If you have a sulfa drug allergy, you are sensitive to a class of drugs known as sulfonamides. These drugs contain specific compounds that are related to sulfa. It is very important to know what kind of medications that you are taking, when you have any kind of sensitivities. Here is additional information on sulfonamide drugs, to consider.
When you are taking medications of any kind, do not leave anything to chance. Medical professionals can sometimes make mistakes, so check and double check everything, before you ingest it. Some people are far more sensitive to medications than others, and these people need to be especially careful.
If you are taking a new antibiotic medication, ask your doctor if you can safely take the prescribed medication. It is also a good idea to ask the pharmacist, when you have the prescription filled. Some people may have a severe reaction to sulfonamides, so make sure that you are taking a medication that will not make you ill.
Drugs That React to Sulfonamides
If you are currently taking a popular blood thinning medication called Coumadin, you might think about avoiding any kind of medication that is considered to be a sulfonamide (if you are allergic). It is not currently known how the interaction occurs. However, it is believed to increase the action of the blood thinning drug.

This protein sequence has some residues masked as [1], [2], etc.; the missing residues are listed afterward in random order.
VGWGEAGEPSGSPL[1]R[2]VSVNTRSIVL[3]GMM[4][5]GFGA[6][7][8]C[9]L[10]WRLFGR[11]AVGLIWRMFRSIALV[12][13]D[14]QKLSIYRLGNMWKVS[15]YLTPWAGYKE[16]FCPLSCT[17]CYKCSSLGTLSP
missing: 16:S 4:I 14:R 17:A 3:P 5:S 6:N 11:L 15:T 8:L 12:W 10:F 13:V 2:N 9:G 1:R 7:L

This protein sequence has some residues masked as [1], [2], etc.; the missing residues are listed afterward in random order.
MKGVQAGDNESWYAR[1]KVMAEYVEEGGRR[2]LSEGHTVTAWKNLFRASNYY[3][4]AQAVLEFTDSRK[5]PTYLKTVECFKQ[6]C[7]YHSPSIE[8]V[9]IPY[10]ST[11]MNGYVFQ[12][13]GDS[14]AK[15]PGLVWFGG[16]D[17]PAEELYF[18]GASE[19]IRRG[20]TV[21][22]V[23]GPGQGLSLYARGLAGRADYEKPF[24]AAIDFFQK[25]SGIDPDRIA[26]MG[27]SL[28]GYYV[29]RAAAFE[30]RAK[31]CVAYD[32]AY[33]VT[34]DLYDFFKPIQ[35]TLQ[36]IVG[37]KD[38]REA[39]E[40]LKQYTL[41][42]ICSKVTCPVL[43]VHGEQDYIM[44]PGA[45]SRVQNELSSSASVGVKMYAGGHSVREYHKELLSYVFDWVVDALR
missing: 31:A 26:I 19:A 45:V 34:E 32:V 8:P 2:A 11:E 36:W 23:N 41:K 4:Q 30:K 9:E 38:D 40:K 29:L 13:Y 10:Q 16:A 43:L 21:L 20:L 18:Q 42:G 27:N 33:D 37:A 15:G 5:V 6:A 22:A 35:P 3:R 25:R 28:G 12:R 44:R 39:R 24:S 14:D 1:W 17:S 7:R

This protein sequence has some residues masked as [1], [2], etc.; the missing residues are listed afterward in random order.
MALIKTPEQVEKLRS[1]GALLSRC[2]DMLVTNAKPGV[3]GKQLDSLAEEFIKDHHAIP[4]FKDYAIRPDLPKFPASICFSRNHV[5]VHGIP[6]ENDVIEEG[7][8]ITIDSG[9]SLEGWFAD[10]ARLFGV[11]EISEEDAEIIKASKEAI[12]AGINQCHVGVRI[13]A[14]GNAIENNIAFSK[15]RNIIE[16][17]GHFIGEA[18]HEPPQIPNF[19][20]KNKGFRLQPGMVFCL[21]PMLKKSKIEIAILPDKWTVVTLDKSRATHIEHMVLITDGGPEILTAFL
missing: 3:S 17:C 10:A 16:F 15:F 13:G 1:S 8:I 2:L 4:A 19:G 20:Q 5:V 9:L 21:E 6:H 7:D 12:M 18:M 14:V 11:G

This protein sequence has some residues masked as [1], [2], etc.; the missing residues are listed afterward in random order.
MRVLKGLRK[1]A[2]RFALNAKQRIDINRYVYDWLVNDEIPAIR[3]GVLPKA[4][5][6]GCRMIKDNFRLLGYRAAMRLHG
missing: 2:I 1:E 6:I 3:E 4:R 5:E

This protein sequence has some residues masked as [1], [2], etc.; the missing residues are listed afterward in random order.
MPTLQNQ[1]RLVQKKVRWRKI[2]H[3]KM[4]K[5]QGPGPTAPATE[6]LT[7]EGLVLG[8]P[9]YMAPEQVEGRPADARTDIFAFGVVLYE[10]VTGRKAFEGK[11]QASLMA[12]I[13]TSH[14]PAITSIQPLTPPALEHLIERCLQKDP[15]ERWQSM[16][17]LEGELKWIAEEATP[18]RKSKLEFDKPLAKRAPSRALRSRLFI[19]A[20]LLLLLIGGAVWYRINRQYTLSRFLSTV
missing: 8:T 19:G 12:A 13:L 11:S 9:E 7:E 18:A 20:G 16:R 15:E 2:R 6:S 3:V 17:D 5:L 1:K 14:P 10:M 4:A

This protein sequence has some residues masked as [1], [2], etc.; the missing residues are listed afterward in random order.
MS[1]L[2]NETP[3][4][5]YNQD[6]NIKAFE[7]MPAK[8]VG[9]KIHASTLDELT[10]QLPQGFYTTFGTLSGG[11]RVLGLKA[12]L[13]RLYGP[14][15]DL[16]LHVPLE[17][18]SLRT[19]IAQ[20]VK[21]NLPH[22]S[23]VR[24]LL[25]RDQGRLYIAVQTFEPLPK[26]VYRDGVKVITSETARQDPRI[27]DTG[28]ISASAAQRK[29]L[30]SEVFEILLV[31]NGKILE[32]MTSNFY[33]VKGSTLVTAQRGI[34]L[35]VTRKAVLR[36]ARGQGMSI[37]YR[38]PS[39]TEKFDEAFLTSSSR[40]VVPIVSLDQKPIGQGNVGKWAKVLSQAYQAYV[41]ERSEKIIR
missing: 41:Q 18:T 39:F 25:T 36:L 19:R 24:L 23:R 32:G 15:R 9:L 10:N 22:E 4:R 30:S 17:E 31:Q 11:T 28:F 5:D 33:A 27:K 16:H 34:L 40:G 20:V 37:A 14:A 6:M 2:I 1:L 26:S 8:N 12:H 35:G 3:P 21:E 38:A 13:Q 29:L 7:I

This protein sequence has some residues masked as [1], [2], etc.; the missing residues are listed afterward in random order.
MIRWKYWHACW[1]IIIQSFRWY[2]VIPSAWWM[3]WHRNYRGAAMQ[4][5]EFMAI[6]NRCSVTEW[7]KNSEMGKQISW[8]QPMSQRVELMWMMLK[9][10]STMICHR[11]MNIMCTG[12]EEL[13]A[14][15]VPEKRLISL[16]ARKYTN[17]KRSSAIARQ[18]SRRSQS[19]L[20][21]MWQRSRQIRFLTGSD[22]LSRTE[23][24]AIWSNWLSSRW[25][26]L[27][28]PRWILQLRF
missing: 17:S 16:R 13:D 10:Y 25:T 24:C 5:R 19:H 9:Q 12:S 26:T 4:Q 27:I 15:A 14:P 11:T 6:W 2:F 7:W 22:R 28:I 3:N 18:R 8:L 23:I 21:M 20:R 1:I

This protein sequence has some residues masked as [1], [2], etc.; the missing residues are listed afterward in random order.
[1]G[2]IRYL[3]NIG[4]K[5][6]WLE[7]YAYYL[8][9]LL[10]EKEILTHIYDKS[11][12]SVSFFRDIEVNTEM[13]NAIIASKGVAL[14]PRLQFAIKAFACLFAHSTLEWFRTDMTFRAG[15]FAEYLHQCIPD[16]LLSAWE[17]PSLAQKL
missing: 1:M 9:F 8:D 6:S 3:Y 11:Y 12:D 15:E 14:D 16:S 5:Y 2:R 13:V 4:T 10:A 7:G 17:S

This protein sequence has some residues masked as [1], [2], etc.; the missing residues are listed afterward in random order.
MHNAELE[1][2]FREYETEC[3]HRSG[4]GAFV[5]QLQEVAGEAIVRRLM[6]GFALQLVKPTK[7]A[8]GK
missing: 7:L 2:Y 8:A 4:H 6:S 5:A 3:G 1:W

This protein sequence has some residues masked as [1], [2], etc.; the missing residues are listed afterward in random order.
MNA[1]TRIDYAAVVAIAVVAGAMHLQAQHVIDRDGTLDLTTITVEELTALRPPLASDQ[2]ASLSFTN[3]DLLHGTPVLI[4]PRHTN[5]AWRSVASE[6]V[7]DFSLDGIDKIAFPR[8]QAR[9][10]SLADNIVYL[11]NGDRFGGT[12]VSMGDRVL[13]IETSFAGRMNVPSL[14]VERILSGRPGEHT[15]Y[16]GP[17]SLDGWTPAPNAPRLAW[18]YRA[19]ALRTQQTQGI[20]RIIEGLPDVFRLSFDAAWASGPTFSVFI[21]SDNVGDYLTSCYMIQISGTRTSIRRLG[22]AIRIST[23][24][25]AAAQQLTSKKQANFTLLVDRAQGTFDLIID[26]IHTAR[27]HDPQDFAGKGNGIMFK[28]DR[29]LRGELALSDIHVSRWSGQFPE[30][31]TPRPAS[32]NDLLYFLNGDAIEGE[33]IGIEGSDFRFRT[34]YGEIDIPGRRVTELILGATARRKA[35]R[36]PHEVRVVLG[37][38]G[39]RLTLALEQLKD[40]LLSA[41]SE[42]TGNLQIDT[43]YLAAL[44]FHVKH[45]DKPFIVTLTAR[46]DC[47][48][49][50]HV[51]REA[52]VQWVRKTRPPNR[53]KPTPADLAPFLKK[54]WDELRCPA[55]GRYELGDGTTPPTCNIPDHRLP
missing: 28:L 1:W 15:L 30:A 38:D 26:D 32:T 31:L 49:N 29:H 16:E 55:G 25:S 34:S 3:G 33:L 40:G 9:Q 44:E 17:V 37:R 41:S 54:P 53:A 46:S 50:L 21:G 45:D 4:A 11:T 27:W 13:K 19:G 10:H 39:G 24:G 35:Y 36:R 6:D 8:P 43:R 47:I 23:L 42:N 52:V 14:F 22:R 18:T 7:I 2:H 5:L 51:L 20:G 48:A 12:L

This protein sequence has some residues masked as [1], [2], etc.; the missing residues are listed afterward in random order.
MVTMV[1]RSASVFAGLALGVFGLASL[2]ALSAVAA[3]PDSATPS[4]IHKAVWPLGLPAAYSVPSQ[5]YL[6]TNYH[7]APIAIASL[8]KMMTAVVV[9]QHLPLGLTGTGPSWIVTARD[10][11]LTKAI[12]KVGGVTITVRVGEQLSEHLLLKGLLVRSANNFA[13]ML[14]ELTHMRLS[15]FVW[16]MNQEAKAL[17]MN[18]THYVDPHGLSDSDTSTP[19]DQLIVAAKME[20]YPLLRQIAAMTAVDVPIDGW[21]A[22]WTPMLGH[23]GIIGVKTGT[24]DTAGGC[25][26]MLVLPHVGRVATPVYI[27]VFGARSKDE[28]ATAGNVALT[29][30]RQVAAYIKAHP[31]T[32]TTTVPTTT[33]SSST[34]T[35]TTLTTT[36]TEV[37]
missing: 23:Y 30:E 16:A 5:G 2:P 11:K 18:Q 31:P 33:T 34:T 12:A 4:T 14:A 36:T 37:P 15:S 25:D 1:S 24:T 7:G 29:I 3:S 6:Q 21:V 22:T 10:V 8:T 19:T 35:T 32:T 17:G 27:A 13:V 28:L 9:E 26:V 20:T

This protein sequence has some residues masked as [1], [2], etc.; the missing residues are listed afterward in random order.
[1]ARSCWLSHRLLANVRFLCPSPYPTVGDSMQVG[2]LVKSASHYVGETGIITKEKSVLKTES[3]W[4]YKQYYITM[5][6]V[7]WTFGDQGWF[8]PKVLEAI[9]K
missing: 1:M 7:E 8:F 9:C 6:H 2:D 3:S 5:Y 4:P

Many people take a popular diuretic called hydrochlorothiazide or HCTZ. This medication is used for edema and water retention. Also, it may be included in several blood pressure drugs. It is important to talk to a doctor or pharmacist, if you take this medication, and are allergic to sulfa drugs. Another diuretic that also may be included is called furosemide. These drugs are considered to be sulfa based.
If you are allergic to sulfa drugs, it may be best to avoid common arthritis drugs called Cox-2 inhibitors. These kinds of drugs are considered to be non-antibiotic sulfonamide drugs. However, there have not been any documented cases of people with a sulfa drug allergy having problems, yet it still may be best to avoid them, as they are sulfonamides.
Sulfonylureas are drugs commonly used to treat diabetes. These drugs are chemically similar to sulfonamide drugs, and may cause problems in people that are allergic to them. However, these drugs are usually OK to take, but it is a good idea to discuss the matter with a pharmacist or doctor.
Another medication that may be safe to take is Sumatriptan. This medication is a common treatment for migraines. However, it is chemically similar to sulfonamides, so it is best to discuss the matter with a medical professional, before taking.
When you are allergic to sulfonamides, it is best to avoid Sulfasalasine. This is a sulfonamide medication and it is used to treat arthritis and inflammatory bowel disorders. This medication is similar to aspirin.
When you are being treated for seizures, the medication Zonisamide is sometimes prescribed. However, if you are allergic to sulfa, this is not a drug to take. Zonisamide is considered to be a sulfonamide.
Common Sulfa Allergy Symptoms